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A cyclist rides past a Yahoo sign at the company's headquarters in Sunnyvale, Calif. Photo: Marcio Jose Sanchez / AP

Yahoo's 2013 data breach affected all of its 3 billion user accounts — not just the 1 billion accounts as was initially disclosed in 2016, Verizon disclosed today.

  • Why it matters: Hacks are not always going to be clear-cut at first disclosure, a reminder to be cautious of first accounts of breaches.
  • The big picture: Earlier this year the U.S. Department of Justice charged two Russian spies and two hackers hired by Russians for the breach, marking this an important example of the U.S. government's willingness to hold foreign powers accountable for hacking.

More details:

  • Information affected by the breach included usernames, passwords, and sometimes telephone numbers and dates of birth.
  • This was already the biggest hack in terms of number of users, WSJ reports, and this new disclosure just raises that ceiling further.
  • The company said it found the wider scope of the breach during its integration with Verizon.

Go deeper

Erica Pandey, author of @Work
1 hour ago - World

Remote work shakes up geopolitics

Illustration: Eniola Odetunde/Axios

The global adoption of remote work may leave the rising powers in the East behind.

The big picture: Despite India's and China's economic might, these countries have far fewer remote jobs than the U.S. or Europe. That's affecting the emerging economies' resilience amid the pandemic.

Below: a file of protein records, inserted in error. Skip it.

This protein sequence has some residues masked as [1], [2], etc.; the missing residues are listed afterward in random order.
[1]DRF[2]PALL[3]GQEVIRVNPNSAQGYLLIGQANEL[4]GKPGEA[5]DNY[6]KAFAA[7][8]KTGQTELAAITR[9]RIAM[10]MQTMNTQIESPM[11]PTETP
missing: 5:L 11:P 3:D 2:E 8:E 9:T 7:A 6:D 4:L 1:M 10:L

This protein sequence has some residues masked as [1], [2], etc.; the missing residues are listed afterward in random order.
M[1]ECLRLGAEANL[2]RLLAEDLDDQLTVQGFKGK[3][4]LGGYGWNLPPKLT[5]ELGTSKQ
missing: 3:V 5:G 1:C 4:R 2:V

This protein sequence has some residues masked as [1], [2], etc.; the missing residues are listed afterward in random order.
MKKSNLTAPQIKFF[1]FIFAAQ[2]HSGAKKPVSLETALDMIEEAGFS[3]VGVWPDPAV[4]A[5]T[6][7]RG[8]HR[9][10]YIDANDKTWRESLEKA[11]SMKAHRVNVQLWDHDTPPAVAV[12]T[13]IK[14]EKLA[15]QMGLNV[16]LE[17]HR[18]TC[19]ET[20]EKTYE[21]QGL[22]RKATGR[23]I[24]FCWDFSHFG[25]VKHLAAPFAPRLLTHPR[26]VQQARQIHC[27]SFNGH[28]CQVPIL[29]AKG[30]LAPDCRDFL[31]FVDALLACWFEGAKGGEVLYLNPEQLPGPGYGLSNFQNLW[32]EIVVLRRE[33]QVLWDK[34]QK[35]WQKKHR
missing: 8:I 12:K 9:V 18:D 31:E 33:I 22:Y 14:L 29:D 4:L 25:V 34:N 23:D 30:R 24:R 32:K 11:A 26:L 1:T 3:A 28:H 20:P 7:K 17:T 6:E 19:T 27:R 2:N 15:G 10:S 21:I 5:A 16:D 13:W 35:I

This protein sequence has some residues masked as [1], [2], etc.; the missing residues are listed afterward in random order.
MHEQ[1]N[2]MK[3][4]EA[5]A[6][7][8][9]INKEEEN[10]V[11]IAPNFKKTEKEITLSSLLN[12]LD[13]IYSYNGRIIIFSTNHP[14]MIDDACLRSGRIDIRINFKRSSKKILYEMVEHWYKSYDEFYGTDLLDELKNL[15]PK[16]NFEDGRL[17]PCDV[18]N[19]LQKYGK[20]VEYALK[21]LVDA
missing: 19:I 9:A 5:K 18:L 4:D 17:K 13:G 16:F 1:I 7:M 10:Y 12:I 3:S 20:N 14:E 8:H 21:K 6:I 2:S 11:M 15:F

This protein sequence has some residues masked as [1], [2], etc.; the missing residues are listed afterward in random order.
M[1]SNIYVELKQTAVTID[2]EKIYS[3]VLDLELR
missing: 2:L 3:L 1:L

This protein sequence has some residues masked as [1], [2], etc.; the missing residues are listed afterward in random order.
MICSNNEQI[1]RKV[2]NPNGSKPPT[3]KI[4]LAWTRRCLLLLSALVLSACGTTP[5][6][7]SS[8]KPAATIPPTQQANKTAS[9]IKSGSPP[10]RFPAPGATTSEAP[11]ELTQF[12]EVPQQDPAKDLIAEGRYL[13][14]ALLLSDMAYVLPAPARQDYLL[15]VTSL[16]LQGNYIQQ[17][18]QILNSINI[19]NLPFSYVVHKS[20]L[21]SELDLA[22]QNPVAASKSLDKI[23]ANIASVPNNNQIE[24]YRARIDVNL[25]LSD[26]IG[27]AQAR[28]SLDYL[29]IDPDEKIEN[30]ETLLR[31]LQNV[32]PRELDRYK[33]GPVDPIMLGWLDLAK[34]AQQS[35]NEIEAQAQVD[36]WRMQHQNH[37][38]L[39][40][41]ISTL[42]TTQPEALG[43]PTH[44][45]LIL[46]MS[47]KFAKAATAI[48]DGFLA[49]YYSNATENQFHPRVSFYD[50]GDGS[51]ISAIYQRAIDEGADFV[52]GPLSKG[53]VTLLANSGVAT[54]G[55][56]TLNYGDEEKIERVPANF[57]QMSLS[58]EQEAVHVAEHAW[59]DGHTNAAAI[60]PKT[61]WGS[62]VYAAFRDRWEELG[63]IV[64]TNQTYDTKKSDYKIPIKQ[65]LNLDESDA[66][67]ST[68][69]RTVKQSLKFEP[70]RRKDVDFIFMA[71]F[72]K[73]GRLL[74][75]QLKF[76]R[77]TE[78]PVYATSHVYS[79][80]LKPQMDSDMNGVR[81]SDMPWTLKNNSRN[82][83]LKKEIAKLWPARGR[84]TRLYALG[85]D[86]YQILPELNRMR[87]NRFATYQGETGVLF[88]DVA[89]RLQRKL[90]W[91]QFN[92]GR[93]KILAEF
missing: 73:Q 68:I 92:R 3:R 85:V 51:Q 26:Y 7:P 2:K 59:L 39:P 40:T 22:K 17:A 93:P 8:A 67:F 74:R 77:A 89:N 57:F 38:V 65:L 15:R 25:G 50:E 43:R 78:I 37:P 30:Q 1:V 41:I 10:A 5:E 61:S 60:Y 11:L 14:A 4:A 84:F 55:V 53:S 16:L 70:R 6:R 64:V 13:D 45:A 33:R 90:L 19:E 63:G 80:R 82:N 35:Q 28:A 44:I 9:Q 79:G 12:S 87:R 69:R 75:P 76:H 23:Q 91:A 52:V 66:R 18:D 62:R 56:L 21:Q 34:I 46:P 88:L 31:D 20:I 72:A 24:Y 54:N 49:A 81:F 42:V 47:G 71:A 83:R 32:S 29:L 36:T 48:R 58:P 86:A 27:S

Trump gives Biden access to presidential intelligence briefings

Photo: Mark Makela/Getty Images

The Trump White House on Tuesday gave President-elect Biden access to daily presidential intelligence briefings, a source familiar with the matter tells Axios.

Why it matters: Trump has refused to share the briefs until now, as he continues to challenge the result of the election and declines to concede. The president's acquiescence comes as another sign that the transition to a Biden administration is taking place.

AOC and Ilhan Omar want to block Biden’s former chief of staff

Reps. Ilhan Omar and Alexandria Ocasio-Cortez. Photo: Brendan Smialowski/Getty Images

Reps. Alexandria Ocasio-Cortez and Ilhan Omar are boosting a petition against Joe Biden nominating his former chief of staff to a new role in his administration, calling Bruce Reed a "deficit hawk” and criticizing his past support for Social Security and Medicare cuts.

Why it matters: Progressives are mounting their pressure campaign after the president-elect did not include any of their favored candidates in his first slate of Cabinet nominees, and they are serious about installing some of their allies, blocking anyone who doesn't pass their smell test — and making noise if they are not heard.